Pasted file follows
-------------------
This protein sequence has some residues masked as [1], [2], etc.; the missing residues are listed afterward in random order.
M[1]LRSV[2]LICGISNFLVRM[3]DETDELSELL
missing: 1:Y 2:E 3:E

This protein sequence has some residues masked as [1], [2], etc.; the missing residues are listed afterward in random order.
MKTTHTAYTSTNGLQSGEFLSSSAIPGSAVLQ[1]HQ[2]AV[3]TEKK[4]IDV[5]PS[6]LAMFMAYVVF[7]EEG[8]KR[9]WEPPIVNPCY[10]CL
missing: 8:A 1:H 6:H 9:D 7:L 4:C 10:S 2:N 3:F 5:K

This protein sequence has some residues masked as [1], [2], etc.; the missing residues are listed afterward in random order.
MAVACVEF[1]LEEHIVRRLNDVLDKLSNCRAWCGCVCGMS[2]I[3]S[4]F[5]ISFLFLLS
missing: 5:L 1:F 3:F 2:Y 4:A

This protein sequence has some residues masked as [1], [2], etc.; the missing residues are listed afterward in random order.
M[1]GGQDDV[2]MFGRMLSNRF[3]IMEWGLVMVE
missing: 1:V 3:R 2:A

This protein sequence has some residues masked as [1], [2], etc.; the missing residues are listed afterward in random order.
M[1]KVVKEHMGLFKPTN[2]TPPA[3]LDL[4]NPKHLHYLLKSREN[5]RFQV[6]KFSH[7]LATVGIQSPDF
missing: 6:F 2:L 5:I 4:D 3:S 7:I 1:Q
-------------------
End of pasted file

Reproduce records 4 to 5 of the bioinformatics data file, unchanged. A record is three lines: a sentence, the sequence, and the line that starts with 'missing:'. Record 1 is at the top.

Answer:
This protein sequence has some residues masked as [1], [2], etc.; the missing residues are listed afterward in random order.
M[1]GGQDDV[2]MFGRMLSNRF[3]IMEWGLVMVE
missing: 1:V 3:R 2:A

This protein sequence has some residues masked as [1], [2], etc.; the missing residues are listed afterward in random order.
M[1]KVVKEHMGLFKPTN[2]TPPA[3]LDL[4]NPKHLHYLLKSREN[5]RFQV[6]KFSH[7]LATVGIQSPDF
missing: 6:F 2:L 5:I 4:D 3:S 7:I 1:Q